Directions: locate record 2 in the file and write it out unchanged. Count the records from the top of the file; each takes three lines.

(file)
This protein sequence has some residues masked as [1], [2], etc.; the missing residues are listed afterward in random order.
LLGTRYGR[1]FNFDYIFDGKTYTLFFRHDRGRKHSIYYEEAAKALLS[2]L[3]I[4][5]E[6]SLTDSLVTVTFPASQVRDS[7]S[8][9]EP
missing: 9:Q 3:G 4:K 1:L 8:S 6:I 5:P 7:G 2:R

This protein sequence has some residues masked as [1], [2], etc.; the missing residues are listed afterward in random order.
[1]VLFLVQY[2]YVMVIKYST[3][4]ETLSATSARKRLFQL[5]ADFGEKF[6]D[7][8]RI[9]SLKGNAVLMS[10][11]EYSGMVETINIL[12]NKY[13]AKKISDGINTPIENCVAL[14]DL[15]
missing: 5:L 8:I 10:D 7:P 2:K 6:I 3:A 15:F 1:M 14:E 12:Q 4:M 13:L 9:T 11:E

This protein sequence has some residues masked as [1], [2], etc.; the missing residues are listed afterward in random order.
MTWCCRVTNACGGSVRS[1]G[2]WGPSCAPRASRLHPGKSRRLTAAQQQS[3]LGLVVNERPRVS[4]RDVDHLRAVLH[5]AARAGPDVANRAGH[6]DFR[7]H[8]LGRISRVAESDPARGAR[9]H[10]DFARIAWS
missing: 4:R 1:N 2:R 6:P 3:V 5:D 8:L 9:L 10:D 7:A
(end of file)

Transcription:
This protein sequence has some residues masked as [1], [2], etc.; the missing residues are listed afterward in random order.
[1]VLFLVQY[2]YVMVIKYST[3][4]ETLSATSARKRLFQL[5]ADFGEKF[6]D[7][8]RI[9]SLKGNAVLMS[10][11]EYSGMVETINIL[12]NKY[13]AKKISDGINTPIENCVAL[14]DL[15]
missing: 5:L 8:I 10:D 7:P 2:K 6:I 3:A 15:F 1:M 14:E 12:Q 4:M 13:L 9:T 11:E